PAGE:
Wednesday, September 12, 2007

P2P Cellphones

This technology looks so promising it hurts. Too bad it'll never take off in North America. Thanks, regulatory capture!
A new way of making calls directly between phones, for free, is being trialled by a Swedish company.

It is hoping to dramatically improve communications in the developing world.

Swedish company TerraNet has developed the idea using peer-to-peer technology that enables users to speak on its handsets without the need for a mobile phone base station.
What? No network needed? But how will we screw people for millions provide quality customer service? No surprise, the cell phones are claiming the technology doesn't work.
"One of the biggest things against us is that the big operators and technology providers are really pushing against us, saying this technology doesn't work and it doesn't have a business model," he said.

"This is fine - just join us in Lund and see how the technology works, and ask our customers how our business model works."
Yeah, the business model is soooo complicated: Make phones. Sell phones for more than it costs to make them. Don't bother customers with bills for the network they aren't using and you didn't need to build.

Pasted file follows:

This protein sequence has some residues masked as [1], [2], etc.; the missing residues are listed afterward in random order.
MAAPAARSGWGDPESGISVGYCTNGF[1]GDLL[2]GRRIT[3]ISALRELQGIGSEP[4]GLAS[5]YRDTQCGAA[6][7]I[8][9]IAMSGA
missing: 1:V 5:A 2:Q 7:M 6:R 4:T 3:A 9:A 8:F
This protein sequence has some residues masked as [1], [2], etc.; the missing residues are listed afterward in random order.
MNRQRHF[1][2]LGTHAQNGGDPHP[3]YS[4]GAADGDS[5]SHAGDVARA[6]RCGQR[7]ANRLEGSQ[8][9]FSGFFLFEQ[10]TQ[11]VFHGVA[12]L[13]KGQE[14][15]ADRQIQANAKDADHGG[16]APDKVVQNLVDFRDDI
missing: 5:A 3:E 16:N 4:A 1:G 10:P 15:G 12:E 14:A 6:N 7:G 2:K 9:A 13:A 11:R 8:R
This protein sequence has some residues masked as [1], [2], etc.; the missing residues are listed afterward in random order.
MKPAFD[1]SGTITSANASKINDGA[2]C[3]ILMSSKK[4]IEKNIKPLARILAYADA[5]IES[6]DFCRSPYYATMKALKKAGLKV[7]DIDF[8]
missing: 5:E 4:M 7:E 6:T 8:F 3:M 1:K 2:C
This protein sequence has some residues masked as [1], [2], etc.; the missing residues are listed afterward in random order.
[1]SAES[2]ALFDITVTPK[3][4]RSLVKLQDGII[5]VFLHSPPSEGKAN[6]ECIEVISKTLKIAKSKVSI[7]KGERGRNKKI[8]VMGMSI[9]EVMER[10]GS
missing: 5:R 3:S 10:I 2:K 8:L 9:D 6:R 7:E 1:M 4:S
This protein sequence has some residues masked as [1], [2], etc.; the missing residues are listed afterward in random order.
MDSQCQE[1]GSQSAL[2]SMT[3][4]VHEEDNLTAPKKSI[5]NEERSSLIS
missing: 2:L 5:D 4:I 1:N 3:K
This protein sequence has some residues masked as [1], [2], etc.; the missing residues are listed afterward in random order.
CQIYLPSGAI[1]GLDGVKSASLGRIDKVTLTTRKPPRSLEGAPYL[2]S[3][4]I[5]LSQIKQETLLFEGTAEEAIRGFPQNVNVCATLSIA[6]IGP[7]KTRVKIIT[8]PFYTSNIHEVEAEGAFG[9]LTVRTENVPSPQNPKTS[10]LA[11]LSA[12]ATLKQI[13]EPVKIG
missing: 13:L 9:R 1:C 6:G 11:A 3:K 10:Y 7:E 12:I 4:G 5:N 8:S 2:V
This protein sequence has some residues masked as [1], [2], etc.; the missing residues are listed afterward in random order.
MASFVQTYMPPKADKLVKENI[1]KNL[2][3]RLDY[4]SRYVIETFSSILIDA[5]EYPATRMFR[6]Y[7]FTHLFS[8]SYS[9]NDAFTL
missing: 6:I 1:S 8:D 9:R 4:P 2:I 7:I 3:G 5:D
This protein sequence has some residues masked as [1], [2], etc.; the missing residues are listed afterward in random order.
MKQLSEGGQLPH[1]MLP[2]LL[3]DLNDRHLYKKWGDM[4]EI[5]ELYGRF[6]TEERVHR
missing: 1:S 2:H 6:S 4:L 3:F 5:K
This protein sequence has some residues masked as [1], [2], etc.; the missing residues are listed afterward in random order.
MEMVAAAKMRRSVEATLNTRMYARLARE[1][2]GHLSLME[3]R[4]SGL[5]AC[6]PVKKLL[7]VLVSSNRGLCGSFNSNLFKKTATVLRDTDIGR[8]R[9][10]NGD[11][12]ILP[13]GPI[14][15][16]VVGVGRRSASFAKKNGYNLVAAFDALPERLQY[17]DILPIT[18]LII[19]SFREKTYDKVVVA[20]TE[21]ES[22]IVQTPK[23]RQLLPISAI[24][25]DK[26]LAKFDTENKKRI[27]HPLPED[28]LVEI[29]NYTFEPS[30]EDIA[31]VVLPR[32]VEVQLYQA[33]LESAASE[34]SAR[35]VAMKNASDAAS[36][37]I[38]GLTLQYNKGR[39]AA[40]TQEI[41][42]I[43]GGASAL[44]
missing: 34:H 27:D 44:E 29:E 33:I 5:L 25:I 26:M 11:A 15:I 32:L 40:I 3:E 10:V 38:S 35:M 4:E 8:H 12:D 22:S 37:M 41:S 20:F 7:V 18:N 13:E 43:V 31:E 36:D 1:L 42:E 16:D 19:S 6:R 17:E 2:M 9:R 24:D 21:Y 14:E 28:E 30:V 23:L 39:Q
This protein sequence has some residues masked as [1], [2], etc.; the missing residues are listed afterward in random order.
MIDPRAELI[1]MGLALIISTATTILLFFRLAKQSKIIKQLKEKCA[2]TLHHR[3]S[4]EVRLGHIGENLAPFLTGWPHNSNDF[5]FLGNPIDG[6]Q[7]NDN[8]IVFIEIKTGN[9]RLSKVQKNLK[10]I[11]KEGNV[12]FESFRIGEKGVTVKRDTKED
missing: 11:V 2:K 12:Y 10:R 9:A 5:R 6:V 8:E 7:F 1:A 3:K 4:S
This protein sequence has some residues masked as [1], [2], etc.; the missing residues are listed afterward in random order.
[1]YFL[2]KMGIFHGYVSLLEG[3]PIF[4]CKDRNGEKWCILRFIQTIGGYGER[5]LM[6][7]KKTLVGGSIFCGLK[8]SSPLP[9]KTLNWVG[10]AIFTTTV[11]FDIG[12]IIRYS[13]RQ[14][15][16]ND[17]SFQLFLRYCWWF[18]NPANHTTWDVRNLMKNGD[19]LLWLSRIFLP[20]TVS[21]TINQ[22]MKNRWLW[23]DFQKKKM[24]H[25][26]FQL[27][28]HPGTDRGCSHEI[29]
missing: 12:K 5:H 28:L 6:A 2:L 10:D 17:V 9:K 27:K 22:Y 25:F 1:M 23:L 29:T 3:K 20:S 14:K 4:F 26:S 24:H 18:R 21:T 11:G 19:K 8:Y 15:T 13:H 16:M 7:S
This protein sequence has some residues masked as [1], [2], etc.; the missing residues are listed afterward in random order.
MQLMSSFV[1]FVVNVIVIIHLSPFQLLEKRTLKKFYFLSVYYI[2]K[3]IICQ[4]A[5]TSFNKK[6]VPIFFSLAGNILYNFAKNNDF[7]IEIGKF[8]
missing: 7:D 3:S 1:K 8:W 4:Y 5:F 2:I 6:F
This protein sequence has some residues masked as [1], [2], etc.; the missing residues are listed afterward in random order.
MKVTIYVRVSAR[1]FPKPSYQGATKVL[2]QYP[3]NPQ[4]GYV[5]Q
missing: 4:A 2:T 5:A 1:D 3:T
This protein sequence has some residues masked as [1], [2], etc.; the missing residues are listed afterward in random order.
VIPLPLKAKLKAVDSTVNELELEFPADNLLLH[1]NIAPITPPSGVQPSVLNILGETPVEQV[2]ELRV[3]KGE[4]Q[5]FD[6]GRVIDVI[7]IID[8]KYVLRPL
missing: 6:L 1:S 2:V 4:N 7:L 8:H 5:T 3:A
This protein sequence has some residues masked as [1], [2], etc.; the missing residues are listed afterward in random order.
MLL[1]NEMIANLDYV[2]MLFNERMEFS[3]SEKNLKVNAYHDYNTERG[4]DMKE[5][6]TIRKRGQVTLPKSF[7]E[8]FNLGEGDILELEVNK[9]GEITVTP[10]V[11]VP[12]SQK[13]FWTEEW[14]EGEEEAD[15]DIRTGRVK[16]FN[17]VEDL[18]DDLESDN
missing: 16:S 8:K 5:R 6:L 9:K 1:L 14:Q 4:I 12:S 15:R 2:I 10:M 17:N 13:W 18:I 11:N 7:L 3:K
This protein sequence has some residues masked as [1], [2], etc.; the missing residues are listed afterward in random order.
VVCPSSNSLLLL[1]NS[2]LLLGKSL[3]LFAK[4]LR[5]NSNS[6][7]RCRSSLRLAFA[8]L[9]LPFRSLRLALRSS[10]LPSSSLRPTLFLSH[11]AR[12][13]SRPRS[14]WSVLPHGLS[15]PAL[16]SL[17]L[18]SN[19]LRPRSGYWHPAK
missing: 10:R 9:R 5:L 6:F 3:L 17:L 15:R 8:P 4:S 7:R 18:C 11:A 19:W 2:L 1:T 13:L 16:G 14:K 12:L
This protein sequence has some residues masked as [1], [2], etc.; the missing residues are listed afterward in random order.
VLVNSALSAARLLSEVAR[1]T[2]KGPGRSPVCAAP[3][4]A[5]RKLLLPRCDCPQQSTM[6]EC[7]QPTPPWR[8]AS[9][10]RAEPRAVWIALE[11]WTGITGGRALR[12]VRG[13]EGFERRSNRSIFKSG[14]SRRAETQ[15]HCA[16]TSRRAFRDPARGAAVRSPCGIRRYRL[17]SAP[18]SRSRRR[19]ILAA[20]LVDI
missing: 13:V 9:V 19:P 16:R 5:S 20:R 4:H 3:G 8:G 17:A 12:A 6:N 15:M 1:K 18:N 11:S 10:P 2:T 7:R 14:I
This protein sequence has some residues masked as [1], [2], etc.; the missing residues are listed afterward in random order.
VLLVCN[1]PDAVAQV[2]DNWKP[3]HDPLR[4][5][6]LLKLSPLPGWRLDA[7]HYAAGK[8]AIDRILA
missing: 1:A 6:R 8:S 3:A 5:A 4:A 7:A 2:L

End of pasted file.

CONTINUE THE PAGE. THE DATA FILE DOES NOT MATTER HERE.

Like I said. Complicated.

In a perfect world, we'd find much better things to do with the radio spectrum than AM radio and legacy television broadcasts, and this would be one of them. In reality, Rogers, Bell, CTVGlobemedia, Canwest, and Telus would burn Ottawa to the ground if we ever tried something as rational as encouraging this.

1 comment:

Jer said...

Get rid of stations altogether? No.

Reduce the dependence on stations - especially in densely populated areas? Heck yeah! Poke AT&T in they eye - one can only dream...

I can see the big telcos being horrified at this idea - it completely undercuts most of their revenue from cell phone services. But it wouldn't have to stop at being a "voice" network. It reminds me a bit of an idea a while back that I read somewhere for GM - a proposal to build a wireless network by setting up their OnStar system in a similar P2P fashion - where every car was a potential transmitter/receiver node on the network. They'd have one of the largest networks in the country within a few years and could transmit data or voice fairly reliably across it within a decade (shorter if they built some tower infrastructure to extend their coverage). I don't think it ever got off the ground, but building a public network using cell phones as nodes is almost as brilliant.